Measuring trainer fidelity in the transfer of suicide prevention training
Cross, W.F., Pisani, A.R., Schmeelk-Cone, K., Xia, Y., Tu, X., McMahon, M., ... Gould, M.S.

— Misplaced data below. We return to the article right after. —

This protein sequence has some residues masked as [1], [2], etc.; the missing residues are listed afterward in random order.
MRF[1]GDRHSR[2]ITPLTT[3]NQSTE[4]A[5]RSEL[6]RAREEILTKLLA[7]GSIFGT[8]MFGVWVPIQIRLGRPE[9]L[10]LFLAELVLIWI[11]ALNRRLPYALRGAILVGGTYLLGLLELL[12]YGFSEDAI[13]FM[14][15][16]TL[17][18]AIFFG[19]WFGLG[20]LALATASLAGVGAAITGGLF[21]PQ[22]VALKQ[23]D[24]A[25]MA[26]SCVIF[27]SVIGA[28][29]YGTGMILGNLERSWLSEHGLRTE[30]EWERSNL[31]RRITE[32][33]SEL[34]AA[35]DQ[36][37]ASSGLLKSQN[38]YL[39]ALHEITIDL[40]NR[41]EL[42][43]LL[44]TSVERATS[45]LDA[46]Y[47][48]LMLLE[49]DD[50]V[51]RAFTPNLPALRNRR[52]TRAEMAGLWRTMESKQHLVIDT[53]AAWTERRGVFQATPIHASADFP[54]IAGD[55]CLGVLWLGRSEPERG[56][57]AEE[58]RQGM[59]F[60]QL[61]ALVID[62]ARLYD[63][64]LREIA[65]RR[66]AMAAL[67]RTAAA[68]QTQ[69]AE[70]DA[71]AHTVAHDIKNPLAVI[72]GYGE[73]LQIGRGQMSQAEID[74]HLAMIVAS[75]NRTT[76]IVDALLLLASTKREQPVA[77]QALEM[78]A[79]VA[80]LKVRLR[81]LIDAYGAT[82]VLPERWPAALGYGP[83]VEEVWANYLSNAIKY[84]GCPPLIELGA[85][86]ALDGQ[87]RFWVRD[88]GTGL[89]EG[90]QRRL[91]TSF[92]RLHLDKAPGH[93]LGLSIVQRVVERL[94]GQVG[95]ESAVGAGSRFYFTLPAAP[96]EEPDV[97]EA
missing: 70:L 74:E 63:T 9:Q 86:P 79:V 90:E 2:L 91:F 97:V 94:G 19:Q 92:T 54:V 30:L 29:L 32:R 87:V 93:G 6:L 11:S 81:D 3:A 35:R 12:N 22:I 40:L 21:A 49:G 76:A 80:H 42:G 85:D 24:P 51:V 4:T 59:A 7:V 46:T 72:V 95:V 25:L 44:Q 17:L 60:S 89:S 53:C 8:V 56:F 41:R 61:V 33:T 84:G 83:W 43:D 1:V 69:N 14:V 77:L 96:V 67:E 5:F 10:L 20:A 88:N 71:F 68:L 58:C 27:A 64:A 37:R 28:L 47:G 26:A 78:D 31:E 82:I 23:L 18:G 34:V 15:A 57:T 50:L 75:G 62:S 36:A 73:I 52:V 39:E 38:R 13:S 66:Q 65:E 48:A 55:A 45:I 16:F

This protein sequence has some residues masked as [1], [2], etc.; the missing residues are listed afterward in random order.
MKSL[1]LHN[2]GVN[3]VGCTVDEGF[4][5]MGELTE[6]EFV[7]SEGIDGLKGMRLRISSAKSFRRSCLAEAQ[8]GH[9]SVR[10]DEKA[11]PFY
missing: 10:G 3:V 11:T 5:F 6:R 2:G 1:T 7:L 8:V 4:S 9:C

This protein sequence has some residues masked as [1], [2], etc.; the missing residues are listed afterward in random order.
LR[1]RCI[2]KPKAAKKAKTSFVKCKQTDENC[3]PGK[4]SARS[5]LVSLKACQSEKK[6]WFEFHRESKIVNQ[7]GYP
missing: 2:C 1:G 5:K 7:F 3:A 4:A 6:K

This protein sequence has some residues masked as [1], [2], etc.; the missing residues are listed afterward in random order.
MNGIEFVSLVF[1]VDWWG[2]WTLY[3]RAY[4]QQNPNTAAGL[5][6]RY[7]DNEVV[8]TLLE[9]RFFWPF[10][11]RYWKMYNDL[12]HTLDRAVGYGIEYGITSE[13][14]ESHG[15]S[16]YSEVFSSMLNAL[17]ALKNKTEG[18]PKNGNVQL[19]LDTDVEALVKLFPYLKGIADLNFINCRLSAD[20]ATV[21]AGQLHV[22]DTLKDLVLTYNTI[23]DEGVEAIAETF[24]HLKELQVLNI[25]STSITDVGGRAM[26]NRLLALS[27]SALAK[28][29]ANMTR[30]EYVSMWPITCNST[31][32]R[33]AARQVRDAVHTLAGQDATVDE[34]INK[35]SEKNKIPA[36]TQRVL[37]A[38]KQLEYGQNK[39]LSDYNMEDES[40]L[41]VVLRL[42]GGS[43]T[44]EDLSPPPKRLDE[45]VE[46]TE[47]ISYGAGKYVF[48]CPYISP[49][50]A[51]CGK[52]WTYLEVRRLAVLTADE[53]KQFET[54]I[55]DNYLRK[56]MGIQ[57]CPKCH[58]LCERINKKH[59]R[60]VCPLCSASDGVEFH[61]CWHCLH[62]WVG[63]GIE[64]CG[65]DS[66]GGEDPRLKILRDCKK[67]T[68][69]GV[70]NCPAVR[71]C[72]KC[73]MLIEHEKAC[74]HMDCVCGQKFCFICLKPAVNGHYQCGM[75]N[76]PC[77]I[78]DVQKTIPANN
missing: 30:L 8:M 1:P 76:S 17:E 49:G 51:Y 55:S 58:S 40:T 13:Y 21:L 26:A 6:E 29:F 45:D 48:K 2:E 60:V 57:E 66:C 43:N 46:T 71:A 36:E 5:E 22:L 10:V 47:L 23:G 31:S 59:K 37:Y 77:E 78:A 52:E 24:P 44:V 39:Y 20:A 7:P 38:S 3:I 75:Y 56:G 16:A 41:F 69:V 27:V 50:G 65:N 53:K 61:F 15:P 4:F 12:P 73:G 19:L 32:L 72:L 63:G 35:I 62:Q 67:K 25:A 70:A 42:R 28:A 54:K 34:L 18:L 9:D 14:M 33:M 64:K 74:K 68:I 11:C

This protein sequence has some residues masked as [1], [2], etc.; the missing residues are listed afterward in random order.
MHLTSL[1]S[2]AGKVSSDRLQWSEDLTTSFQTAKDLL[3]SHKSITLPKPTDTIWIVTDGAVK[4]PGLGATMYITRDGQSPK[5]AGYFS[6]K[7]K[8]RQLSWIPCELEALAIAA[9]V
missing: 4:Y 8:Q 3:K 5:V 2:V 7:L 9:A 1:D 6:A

Background: Finding effective and efficient models to train large numbers of suicide prevention interventionists, including 'hotline' crisis counselors, is a high priority. Train-the-trainer (TTT) models are widely used but understudied. Aims: To assess the extent to which trainers following TTT delivered the Applied Suicide Intervention Skills Training (ASIST) program with fidelity, and to examine fidelity across two trainings and seven training segments. Method: We recorded and reliably rated trainer fidelity, defined as adherence to program content and competence of program delivery, for 34 newly trained ASIST trainers delivering the program to crisis center staff on two separate occasions. A total of 324 observations were coded. Trainer demographics were also collected. Results: On average, trainers delivered two-thirds of the program. Previous training was associated with lower levels of trainer adherence to the program. In all, 18% of trainers' observations were rated as solidly competent. Trainers did not improve fidelity from their first to second training. Significantly higher fidelity was found for lectures and lower fidelity was found for interactive training activities including asking about suicide and creating a safe plan. Conclusions: We found wide variability in trainer fidelity to the ASIST program following TTT and few trainers had high levels of both adherence and competence. More research is needed to examine the cost-effectiveness of TTT models.